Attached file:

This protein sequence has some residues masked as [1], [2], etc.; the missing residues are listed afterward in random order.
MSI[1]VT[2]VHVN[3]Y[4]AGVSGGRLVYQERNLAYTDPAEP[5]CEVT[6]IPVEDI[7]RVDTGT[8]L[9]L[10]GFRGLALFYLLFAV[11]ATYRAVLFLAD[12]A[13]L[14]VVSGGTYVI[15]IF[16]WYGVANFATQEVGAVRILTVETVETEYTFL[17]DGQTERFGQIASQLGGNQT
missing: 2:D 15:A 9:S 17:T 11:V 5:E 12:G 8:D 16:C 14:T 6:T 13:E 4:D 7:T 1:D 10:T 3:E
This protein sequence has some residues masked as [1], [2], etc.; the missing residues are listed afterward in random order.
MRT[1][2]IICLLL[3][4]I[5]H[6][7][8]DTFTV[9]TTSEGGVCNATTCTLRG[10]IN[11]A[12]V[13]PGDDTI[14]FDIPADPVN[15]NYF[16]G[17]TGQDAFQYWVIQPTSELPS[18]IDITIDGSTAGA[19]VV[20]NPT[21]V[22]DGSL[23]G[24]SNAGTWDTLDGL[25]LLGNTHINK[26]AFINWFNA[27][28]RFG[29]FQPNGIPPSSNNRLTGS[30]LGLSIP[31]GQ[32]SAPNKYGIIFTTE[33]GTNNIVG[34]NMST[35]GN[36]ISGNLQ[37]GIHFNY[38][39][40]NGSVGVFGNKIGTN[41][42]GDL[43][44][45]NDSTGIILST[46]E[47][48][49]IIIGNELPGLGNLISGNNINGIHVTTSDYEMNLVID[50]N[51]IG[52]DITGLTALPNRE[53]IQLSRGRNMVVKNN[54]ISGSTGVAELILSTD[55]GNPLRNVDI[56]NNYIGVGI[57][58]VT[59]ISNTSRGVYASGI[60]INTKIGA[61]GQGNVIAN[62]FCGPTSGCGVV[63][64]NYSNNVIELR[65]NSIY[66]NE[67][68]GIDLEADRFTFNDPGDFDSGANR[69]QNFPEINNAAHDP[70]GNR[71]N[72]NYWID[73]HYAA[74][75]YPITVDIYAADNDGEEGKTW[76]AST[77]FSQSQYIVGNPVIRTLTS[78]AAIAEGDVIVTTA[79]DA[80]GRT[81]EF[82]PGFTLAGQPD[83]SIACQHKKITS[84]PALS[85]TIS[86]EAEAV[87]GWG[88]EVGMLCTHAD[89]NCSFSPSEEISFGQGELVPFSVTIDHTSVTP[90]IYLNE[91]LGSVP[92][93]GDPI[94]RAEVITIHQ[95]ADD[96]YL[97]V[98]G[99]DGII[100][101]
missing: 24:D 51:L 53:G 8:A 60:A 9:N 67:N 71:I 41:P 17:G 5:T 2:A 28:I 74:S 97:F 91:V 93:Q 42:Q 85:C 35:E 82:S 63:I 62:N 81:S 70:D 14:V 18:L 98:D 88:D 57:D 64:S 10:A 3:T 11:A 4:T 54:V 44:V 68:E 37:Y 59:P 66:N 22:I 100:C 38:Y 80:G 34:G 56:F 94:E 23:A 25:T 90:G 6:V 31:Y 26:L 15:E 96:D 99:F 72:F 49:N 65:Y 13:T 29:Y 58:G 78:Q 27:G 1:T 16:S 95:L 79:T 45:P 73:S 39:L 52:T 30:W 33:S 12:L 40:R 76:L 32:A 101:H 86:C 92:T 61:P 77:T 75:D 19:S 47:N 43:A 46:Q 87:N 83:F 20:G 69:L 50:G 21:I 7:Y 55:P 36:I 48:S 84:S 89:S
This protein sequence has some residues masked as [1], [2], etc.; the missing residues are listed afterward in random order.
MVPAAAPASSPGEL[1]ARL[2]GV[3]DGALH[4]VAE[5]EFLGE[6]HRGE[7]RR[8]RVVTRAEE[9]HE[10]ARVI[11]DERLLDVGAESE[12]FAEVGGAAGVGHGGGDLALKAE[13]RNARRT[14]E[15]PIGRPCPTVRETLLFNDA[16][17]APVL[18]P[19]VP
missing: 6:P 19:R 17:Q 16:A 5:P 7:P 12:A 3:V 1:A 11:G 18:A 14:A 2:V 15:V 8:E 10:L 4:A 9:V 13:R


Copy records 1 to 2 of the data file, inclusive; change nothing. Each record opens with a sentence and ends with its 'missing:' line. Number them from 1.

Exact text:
This protein sequence has some residues masked as [1], [2], etc.; the missing residues are listed afterward in random order.
MSI[1]VT[2]VHVN[3]Y[4]AGVSGGRLVYQERNLAYTDPAEP[5]CEVT[6]IPVEDI[7]RVDTGT[8]L[9]L[10]GFRGLALFYLLFAV[11]ATYRAVLFLAD[12]A[13]L[14]VVSGGTYVI[15]IF[16]WYGVANFATQEVGAVRILTVETVETEYTFL[17]DGQTERFGQIASQLGGNQT
missing: 2:D 15:A 9:S 17:T 11:V 5:E 12:G 8:D 16:C 14:T 6:T 13:E 4:D 7:T 1:D 10:T 3:E
This protein sequence has some residues masked as [1], [2], etc.; the missing residues are listed afterward in random order.
MRT[1][2]IICLLL[3][4]I[5]H[6][7][8]DTFTV[9]TTSEGGVCNATTCTLRG[10]IN[11]A[12]V[13]PGDDTI[14]FDIPADPVN[15]NYF[16]G[17]TGQDAFQYWVIQPTSELPS[18]IDITIDGSTAGA[19]VV[20]NPT[21]V[22]DGSL[23]G[24]SNAGTWDTLDGL[25]LLGNTHINK[26]AFINWFNA[27][28]RFG[29]FQPNGIPPSSNNRLTGS[30]LGLSIP[31]GQ[32]SAPNKYGIIFTTE[33]GTNNIVG[34]NMST[35]GN[36]ISGNLQ[37]GIHFNY[38][39][40]NGSVGVFGNKIGTN[41][42]GDL[43][44][45]NDSTGIILST[46]E[47][48][49]IIIGNELPGLGNLISGNNINGIHVTTSDYEMNLVID[50]N[51]IG[52]DITGLTALPNRE[53]IQLSRGRNMVVKNN[54]ISGSTGVAELILSTD[55]GNPLRNVDI[56]NNYIGVGI[57][58]VT[59]ISNTSRGVYASGI[60]INTKIGA[61]GQGNVIAN[62]FCGPTSGCGVV[63][64]NYSNNVIELR[65]NSIY[66]NE[67][68]GIDLEADRFTFNDPGDFDSGANR[69]QNFPEINNAAHDP[70]GNR[71]N[72]NYWID[73]HYAA[74][75]YPITVDIYAADNDGEEGKTW[76]AST[77]FSQSQYIVGNPVIRTLTS[78]AAIAEGDVIVTTA[79]DA[80]GRT[81]EF[82]PGFTLAGQPD[83]SIACQHKKITS[84]PALS[85]TIS[86]EAEAV[87]GWG[88]EVGMLCTHAD[89]NCSFSPSEEISFGQGELVPFSVTIDHTSVTP[90]IYLNE[91]LGSVP[92][93]GDPI[94]RAEVITIHQ[95]ADD[96]YL[97]V[98]G[99]DGII[100][101]
missing: 24:D 51:L 53:G 8:A 60:A 9:N 67:N 71:I 41:P 17:G 5:T 2:A 28:I 74:S 97:F 91:V 93:Q 42:Q 85:C 35:E 82:S 63:I 62:N 81:S 70:D 14:V 18:L 98:D 88:D 57:D 64:S 10:A 3:T 11:A 4:T 54:V 44:V 68:E 37:Y 59:P 66:N 22:I 100:C 38:Y 80:G 34:G 56:F 94:E 23:A 25:T 90:G 6:V 31:Y 26:L 15:E 96:D 99:F 72:F 49:N 65:Y 13:T 29:Y 58:G 78:Q 27:G 1:T 16:S 95:L 79:T 45:P 73:S 39:L 52:T 30:W 33:S 12:L 40:R 76:L 32:A 101:H 86:C 92:T 61:P 77:T 75:D 19:S 47:N 43:A 46:Q 87:N 83:F 20:G 69:L 50:G 21:I 7:Y 55:P 36:I 48:S 84:S 89:S